Murder-charge brother 'bought chloroform on internet', court told

Credit: West Midlands Police / Family Photo

One of two brothers accused of murdering a Costco marketing manager bought chloroform on the internet a fortnight before she died, a jury has heard.

Ex-soldier David Cooper is also alleged to have used his eBay account to buy copper powder before the disappearance of Sameena Imam.

The Crown alleges that Cooper, 39, helped his older brother Roger, who was having an affair with Ms Imam from Cardiff, to kill his lover on Christmas Eve.

Roger Cooper, a Costco store manager from Tilehurst Drive, Coventry, and David Cooper, of Hughenden Drive, Leicester, both deny murder.

Birmingham Crown Court where the trial is taking place. Credit: PA

Continuing the Crown's opening statement on the second day of a trial at Birmingham Crown Court, prosecutor Timothy Spencer QC read the jury a series of text messages sent by Roger Cooper to Ms Imam, who lived in Cardiff.

Jurors have heard Roger Cooper was attempting to "juggle" relationships with 34-year-old Sameena, another Costco colleague, and his long-term partner in December last year.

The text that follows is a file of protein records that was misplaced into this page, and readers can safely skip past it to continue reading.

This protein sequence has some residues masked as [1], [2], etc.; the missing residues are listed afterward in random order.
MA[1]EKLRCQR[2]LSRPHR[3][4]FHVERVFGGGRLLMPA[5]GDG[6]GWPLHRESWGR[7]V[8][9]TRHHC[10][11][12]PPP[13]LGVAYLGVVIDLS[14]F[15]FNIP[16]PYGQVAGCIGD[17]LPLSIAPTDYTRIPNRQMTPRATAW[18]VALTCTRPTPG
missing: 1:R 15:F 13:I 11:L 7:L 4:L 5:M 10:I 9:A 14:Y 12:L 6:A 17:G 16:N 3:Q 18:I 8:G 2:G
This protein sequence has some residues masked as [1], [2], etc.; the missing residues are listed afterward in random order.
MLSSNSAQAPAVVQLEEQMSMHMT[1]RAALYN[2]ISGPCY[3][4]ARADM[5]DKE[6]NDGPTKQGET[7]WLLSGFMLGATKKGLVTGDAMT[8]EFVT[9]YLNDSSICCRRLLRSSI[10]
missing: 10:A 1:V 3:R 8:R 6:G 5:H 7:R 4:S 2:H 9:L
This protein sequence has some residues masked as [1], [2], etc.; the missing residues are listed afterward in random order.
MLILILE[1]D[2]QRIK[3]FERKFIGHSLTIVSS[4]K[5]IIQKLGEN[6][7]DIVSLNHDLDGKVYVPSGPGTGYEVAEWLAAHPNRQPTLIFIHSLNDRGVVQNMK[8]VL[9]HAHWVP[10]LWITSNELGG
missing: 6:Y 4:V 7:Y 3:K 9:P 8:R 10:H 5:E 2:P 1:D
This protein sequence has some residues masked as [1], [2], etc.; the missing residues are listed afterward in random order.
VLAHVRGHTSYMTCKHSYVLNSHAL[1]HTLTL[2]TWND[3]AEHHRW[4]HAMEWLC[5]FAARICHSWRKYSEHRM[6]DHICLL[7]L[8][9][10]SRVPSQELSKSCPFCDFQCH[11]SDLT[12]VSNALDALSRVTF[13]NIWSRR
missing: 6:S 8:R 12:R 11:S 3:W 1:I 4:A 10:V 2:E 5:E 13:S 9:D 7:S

Claiming Roger Cooper visited his brother in Leicester on December 4, hours before internet searches were made for chloroform, Mr Spencer told the court:

At the time of the search Roger Cooper is back in the Coventry area. Roger Cooper is very, very careful not to get his hands dirty. He goes to great lengths to distance himself from anything that he regards as incriminating. He leaves it to David to do the questionable search against chloroform.

Prosecutor Timothy Spencer QC

On December 8th last year, the court heard, David Cooper made eBay purchases of 200ml of chloroform and 50g of copper powder.

The trial was told yesterday that David Cooper, known to friends as Mr Hightower, is around 6ft 7ins tall and served with the Royal Signals before running a cafe.

Prosecutors claim the ex-serviceman had three mobile phones, including a "dirty" phone which was only used for communication with his brother.

Mr Spencer told the court the phone had a "very brief history" and was only used for a few days.

"It was only ever in touch with Roger Cooper," Mr Spencer said. "The prosecution say it is a 'dirty' phone. It was never meant to come to light, it was meant never to be discovered."

The trial continues.